Also every time cyl fires there a lot of force there. It does push piston into side of cyl, rod into crank. Crank also has some twist in it after each cyl fires. It does push oil out but there oil but not exactly floating but oil takes heat away so bearing don't scuff. That's my point reason why I say this I've been into industry/mining engines that are never shutdown. Biggest reason why bearings/engine last so long are tighter clearances keeping more of combustion gases out of crankcase. Not all blow by from cyl's there's oil vapor/miss from oil being hot and oil being whipped by moving parts.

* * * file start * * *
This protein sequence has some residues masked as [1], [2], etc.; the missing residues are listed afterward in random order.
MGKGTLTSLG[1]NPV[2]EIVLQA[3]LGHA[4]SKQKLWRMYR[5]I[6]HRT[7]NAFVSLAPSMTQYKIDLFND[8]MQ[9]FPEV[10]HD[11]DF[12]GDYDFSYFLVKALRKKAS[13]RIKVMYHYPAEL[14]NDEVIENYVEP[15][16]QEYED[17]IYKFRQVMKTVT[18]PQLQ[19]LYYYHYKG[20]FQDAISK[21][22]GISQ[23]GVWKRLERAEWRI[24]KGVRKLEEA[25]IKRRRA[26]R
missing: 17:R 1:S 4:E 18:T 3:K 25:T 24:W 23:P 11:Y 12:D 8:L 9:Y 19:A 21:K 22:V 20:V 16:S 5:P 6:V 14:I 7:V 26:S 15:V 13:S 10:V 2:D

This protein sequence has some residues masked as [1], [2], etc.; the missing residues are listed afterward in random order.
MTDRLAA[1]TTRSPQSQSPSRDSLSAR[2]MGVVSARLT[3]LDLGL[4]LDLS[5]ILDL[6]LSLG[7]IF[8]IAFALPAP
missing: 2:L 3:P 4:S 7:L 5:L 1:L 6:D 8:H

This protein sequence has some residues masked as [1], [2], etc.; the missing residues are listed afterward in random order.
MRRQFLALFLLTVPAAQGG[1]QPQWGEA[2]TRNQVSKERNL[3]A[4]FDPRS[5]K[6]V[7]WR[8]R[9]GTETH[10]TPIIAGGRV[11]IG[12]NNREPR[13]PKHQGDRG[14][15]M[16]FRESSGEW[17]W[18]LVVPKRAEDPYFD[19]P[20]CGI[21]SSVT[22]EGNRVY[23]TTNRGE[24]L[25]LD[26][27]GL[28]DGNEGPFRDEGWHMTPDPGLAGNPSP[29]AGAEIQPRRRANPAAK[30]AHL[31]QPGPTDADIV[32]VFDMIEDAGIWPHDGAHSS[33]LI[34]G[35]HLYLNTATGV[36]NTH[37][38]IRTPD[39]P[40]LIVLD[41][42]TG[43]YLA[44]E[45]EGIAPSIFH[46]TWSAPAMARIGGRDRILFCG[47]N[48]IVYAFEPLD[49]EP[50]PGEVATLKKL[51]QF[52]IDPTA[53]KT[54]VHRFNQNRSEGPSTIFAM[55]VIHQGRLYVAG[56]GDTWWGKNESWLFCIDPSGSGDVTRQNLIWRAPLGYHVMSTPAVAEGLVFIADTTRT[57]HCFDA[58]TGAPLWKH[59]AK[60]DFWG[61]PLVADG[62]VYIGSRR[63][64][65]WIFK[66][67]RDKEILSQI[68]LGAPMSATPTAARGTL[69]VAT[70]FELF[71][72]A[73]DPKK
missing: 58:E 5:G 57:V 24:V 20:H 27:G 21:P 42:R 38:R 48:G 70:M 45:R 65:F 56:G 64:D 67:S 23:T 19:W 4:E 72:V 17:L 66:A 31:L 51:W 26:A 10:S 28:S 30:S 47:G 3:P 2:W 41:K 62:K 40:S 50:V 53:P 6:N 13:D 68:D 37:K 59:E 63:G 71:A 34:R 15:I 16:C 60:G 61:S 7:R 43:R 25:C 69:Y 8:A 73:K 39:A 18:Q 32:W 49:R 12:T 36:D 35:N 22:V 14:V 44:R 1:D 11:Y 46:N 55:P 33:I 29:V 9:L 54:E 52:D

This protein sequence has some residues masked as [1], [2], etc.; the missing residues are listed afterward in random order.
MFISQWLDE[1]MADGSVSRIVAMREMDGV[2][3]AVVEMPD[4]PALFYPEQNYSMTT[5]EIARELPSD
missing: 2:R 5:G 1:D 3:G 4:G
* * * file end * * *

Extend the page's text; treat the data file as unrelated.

Why they change engines out depend on who they are talking too. Mileage, what failed, how up keep has been done, they look at many things and owner. I still don't get the why or reason I work at dealership. Why they replace part on this vehicle and not another. Engineers are really good at telling you to throw parts at it too. It's not always us at dealership level doing this. We go through troubleshooting and do things that we have seen go bad still don't fix it so then you get factory involved. Even they can lead you down wrong path. But we also get into fleets they bend over backwards to help them but owner operator not going to happen unless they know someone. Fleet driver ran engine with no coolant but they policy it why because they just bought 200 trucks with there engine. This isn't just Ford, GM, Dodge and etc they all do it